The Passion of Panettone

    To an Italian girl, there is nothing that brings back the feelingof the holidays more than Panettone.  It reminds me of late nights by the Christmas tree as a kid.  My brother and sister and I, all in our flannel pajamas, watching some Christmas special on T.V., and eating Panettone by the fireplace.  It also reminds me of weekend winter mornings when we would stumble into the kitchen, just after waking up (at the crack of dawn) to look for something to eat.  We would see that colorful box on the counter and know exactly what we wanted.  We would each tear off a large piece of Panettone and warm it in our small countertop toaster oven.  By the time we had finished making some hot chocolate, our bread would be perfectly warm, and golden brown.  We would take it out on a paper towel, and dip it, just a tiny bit and so gently, into our hot chocolate, being careful not to let it crumble and melt away into the hot drink. 

This Fall, Bauducco and Tastemaker's sent me two Panettone to try.  Having eaten it all my life, I can be a tough critic.  Many Americans refer to Panettone as a sort of Italian fruitcake, (which it SO is NOT) so these from Bauducco are a bit Americanized in that they are marketing their Panettone with well- known American branded ingredients that Americans can relate to, like Sunmaid Raisins and Hershey's Chocolate. This could, of course, make the Panettone made here, a slightly different product from the Italian original, but, overall, this is a plus for America as American companies are used in production, and Americans become more familiar with, and appreciate, Panettone.  (Which makes me happy because now it is so easy to find!)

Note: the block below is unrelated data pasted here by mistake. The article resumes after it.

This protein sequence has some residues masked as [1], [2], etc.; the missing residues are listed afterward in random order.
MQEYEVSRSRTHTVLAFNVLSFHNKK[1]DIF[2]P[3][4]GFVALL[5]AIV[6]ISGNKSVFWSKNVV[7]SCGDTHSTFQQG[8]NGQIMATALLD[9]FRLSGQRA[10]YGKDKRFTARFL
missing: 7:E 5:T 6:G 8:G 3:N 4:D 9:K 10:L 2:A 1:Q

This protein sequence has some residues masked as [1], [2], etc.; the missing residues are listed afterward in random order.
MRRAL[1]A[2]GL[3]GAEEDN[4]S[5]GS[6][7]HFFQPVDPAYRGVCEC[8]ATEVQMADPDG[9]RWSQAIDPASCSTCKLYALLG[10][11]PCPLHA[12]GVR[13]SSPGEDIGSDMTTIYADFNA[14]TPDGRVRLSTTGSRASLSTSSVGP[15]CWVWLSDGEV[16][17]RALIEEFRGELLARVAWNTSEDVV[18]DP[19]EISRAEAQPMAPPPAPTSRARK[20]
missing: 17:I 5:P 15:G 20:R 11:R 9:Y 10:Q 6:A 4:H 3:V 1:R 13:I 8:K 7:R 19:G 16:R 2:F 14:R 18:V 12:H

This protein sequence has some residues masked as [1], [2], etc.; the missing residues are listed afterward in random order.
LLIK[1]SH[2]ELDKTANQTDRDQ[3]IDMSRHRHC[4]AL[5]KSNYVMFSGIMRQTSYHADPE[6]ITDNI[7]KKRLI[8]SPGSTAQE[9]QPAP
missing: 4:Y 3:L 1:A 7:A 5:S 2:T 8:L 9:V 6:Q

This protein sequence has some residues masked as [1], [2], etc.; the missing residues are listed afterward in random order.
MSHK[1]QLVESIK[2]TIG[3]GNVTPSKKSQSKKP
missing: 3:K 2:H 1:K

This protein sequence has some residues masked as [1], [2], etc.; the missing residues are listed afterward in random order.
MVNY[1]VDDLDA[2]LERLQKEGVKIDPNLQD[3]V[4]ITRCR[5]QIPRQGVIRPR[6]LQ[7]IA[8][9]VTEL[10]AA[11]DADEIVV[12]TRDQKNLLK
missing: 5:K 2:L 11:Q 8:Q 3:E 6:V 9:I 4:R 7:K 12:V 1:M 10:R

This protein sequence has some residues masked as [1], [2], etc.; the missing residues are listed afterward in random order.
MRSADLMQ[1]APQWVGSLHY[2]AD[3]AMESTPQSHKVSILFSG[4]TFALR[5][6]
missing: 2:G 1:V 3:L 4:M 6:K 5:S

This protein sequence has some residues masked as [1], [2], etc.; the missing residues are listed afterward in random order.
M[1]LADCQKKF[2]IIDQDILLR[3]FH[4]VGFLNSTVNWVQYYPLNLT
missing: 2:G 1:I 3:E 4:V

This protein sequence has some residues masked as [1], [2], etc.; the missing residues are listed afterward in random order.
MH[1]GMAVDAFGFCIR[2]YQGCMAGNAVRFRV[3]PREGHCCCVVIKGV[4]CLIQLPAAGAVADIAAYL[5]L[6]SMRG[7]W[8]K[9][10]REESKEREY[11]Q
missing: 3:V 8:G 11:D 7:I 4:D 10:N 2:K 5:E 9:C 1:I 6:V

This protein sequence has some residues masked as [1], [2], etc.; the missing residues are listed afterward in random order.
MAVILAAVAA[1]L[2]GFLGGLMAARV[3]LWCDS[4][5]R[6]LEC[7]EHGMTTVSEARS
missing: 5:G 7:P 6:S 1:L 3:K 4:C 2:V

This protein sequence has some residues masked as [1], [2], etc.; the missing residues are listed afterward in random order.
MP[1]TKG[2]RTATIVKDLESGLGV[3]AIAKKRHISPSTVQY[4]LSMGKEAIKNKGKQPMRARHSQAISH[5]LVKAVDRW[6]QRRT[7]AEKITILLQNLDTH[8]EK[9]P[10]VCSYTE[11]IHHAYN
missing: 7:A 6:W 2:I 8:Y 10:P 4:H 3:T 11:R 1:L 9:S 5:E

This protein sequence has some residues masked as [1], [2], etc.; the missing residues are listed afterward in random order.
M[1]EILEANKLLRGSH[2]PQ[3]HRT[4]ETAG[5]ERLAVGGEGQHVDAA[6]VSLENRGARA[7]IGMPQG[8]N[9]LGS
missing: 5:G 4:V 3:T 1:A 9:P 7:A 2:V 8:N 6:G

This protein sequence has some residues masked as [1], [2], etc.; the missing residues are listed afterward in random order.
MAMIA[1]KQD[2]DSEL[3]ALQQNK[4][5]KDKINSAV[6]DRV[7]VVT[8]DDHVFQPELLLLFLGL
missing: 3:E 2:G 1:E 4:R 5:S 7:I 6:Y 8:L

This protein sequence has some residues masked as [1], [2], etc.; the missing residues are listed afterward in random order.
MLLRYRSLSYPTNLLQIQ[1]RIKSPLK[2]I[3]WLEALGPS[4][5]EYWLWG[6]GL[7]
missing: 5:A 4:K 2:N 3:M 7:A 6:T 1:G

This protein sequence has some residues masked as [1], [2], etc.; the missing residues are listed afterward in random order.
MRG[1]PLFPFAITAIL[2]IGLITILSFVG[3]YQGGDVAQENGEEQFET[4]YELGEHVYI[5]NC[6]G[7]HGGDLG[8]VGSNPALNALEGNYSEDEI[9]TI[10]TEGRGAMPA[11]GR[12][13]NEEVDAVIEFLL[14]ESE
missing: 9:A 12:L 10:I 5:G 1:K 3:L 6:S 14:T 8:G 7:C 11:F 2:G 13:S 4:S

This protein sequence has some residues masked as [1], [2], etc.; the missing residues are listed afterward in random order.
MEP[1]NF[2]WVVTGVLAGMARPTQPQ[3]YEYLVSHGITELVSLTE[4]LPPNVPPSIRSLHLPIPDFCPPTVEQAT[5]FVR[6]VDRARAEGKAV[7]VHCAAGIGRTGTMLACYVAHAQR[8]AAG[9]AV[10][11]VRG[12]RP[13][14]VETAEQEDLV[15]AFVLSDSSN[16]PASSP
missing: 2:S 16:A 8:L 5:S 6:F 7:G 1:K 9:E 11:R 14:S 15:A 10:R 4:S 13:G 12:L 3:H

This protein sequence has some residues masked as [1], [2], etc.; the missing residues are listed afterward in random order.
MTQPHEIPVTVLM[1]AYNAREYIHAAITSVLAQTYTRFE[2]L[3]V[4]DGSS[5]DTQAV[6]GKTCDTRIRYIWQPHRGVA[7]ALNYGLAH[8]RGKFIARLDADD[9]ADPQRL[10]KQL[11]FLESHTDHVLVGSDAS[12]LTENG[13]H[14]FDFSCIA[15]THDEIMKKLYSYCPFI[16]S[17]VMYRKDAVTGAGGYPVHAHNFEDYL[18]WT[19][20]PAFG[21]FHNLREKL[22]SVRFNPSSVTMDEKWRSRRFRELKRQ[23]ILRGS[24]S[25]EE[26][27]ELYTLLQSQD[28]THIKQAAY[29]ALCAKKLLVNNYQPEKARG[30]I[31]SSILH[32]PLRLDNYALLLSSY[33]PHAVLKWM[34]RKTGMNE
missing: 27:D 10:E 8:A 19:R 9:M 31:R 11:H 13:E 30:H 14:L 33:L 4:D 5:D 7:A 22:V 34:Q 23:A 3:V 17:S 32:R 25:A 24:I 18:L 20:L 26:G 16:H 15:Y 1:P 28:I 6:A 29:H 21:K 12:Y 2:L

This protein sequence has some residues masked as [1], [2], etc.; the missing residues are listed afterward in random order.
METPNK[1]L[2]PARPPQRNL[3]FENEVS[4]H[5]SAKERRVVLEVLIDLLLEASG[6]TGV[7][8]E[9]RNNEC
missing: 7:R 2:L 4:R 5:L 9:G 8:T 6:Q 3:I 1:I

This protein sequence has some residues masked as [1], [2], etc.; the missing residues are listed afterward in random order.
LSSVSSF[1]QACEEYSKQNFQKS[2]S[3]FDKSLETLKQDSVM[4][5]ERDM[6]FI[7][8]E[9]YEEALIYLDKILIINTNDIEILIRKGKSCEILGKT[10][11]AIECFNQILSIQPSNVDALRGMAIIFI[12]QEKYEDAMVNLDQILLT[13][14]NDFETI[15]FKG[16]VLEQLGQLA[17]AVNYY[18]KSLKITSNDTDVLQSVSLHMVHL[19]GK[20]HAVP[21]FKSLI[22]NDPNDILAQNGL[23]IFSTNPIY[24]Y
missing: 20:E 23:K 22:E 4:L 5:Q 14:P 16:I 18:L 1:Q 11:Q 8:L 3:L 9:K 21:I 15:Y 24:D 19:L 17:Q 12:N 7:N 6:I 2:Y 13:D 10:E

As I opened the box, and the printed cellophane wrapper of the fruit and raisin Panettone, 

the fresh smell of vanilla, butter, and sweet dried fruit wafted out into my was heavenly.  I immediately cut a slice and put it in my mouth.  The bread was so soft and so moist.  The vanilla and sweet raisins were incredibly fresh.  It was hard to have just one piece. 

  FYI, the box gives instructions for those of you that may be too overwhelmed by the smell, to figure out how to start eating it....

Brian is not a fan of the traditional fruit Panettone, which, I understand, but I must say, slightly hurts my Italian heart, just a little. Although, he is a fan of the Panettone with chocolate, so I'll take that.  Instead of just placing some freshly cut slices on a plate for breakfast (as I love to eat it), I decided that I would make his a little more special, deciding to whip up the increasingly popular Panettone French Toast. 

First, I cut two large slices of the Panettone with chocolate.  In a bowl, I whipped up 2 eggs, a tad of vanilla, 2 tablespoons of milk, and a pinch of cinnamon.  There is so much flavor in the bread, that there is no need to add much to the batter, although sometimes I like a little cardamom.  I soaked the bread in the batter and placed it gently in the pan to cook on medium heat, in little butter (to help it brown, and keep it from sticking to the pan).

 Remember to flip it about 5 minutes after... and a few minutes later...Voila!  You will have a beautifully fluffy dish of french toast.  Since we had just bought some very sweet fresh raspberries, 

I decided to make a quick reduction, with just a little sugar and water.  On top of this somewhat rich toast, the raspberries are a brighter addition, than thick, sweet, maple syrup (which, don't get me wrong, I also love).

The toast was amazingly light, fluffy and perfectly crispy on the outside.  The sweet vanilla (and tiny wisps of melted chocolate) were well-managed by the raspberries and reduction (gotta get your fruit servings in for the day). 

After a few luscious forkfuls, Brian mentioned that he might even like this made with the fruit Panettone.  
Baby steps.


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